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Queen’s Logic

Miss America visits the needle exchange.

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Aside from the one young woman dozing narcotically on a sticky sofa, her fingers still clamped around a burning cigarette, the clients and staff at the Lower East Side Harm Reduction Center last Monday radiated excitement. On this Day of Pampering, a monthly event to help raise clients’ self-esteem, the needle exchange was welcoming a very special guest: none other than the reigning Miss America, Kate Shindle of Illinois.

After handing out Clairol gift bags, Shindle stood in front of a blackboard listing especially dangerous heroin brands and listened to a volunteer. “We do the condoms, the rubbers, the dental dams, the whole nine yards,” the volunteer explained. “We do bleach and cotton balls and show the women how to avoid abscesses and how to avoid hepatitis B and all that.”

“Grape-flavored condoms? I love that,” Shindle squealed, with the unregal candor for which one of her predecessors has recently reproached her.

An awestruck client reached out to touch Miss America’s rhinestone brooch, shaped like a tiara -- like the tiara. “This pin,” she asked, “does that make you official?”

“I guess so,” Miss America responded brightly. “But look, it’s losing its stones. Honey, if I lost a diamond this big I’d be at home crying my eyes out.”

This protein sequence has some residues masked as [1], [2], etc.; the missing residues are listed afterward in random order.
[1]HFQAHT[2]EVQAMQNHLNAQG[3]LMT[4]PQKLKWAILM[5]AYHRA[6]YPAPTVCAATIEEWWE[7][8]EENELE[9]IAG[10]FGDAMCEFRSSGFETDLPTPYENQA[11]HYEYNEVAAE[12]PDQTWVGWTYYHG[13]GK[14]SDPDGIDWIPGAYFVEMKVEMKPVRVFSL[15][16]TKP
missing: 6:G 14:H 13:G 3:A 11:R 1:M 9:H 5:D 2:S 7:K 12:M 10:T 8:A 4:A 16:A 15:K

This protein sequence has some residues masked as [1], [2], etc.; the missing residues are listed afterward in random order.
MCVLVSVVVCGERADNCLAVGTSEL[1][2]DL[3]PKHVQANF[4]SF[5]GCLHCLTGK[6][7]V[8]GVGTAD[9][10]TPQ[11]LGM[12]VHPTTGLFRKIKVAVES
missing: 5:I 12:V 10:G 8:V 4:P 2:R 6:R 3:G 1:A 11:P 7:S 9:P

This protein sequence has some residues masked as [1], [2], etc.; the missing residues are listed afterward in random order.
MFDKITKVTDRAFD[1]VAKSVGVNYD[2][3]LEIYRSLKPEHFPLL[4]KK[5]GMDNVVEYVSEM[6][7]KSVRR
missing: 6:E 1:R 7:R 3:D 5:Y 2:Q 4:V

“She carries the real thing with her in a little wooden case,” said Drew Kramer, the center’s executive director. “I got to touch it -- it was really thrilling.”

Bonnie Sirgany, the official “traveling companion for Miss America,” stood by uncomfortably. “She’s my ninth Miss America,” she confided. “I had the AIDS platform five years ago, but it was different then. That girl’s platform was awareness, so we went into the schools a lot. Whereas Kate’s thing is prevention. In Baltimore, we were at a needle-exchange table they had set up on the worst corner.”

Miss America posed for snapshots at the manicure table, and soon half the room was waving Polaroids while the other half waved wet fingernails. “I love speaking, but speaking can’t really compare to getting your hands dirty like you staff members and volunteers do,” she said. “I really respect that.”

Tiara box in hand, Sirgany cleared a path for her charge, who gave the crowd one last cheer: “Thumbs up! Gold stars for all of you. Now I’m taking my grape condoms and leaving.”

“Thank God for this,” a client said, clutching her Polaroid. “Nobody is going to believe this.” The black Lincoln Town Car sped off.


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